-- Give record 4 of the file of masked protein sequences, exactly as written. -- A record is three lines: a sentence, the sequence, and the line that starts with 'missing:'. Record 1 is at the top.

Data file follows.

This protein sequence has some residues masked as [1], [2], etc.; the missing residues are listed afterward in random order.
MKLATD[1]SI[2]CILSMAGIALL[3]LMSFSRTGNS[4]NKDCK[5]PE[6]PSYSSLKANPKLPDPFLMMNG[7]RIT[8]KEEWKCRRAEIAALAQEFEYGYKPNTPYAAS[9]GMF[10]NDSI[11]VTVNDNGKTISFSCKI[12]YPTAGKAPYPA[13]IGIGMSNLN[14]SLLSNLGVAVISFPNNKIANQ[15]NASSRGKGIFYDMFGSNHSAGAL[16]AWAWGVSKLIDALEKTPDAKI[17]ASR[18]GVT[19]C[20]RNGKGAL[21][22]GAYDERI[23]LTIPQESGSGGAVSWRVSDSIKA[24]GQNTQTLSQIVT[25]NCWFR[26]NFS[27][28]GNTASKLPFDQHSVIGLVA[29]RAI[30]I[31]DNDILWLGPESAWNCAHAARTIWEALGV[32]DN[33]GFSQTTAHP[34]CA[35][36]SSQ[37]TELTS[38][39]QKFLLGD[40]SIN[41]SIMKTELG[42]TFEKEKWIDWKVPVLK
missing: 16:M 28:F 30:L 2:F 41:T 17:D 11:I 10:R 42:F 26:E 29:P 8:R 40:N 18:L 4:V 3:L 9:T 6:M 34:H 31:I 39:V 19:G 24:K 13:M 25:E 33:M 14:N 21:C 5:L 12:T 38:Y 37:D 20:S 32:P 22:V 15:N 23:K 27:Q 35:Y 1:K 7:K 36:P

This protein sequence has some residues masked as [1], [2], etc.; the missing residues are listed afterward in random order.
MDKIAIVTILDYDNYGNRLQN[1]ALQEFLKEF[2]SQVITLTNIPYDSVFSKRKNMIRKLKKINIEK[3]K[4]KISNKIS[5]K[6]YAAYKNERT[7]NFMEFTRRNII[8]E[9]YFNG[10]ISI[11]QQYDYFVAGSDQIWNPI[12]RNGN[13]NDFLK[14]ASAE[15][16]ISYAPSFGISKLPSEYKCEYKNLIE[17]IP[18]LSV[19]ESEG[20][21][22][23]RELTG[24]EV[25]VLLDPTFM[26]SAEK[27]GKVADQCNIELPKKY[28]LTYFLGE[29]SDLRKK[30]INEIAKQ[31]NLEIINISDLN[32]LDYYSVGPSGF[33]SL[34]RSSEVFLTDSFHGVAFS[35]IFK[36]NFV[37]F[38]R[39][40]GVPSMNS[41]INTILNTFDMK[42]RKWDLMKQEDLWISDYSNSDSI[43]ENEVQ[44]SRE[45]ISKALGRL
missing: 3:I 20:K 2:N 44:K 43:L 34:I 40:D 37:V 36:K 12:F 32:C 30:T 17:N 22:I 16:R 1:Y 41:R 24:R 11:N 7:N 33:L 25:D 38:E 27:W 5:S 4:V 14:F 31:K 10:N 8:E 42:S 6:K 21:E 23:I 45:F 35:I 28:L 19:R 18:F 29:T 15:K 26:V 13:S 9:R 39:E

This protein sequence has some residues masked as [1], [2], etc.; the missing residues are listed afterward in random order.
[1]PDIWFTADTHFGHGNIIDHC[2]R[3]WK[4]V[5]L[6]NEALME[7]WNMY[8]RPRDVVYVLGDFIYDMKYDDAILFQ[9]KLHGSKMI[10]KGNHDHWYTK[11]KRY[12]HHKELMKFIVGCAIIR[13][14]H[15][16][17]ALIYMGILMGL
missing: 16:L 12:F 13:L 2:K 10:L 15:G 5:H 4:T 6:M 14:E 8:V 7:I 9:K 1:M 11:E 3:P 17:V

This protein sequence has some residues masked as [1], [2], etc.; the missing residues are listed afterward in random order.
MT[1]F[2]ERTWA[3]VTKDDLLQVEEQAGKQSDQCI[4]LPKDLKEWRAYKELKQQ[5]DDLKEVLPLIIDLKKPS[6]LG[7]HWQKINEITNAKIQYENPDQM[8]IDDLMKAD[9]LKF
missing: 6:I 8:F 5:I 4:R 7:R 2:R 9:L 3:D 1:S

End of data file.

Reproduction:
This protein sequence has some residues masked as [1], [2], etc.; the missing residues are listed afterward in random order.
MT[1]F[2]ERTWA[3]VTKDDLLQVEEQAGKQSDQCI[4]LPKDLKEWRAYKELKQQ[5]DDLKEVLPLIIDLKKPS[6]LG[7]HWQKINEITNAKIQYENPDQM[8]IDDLMKAD[9]LKF
missing: 6:I 8:F 5:I 4:R 7:R 2:R 9:L 3:D 1:S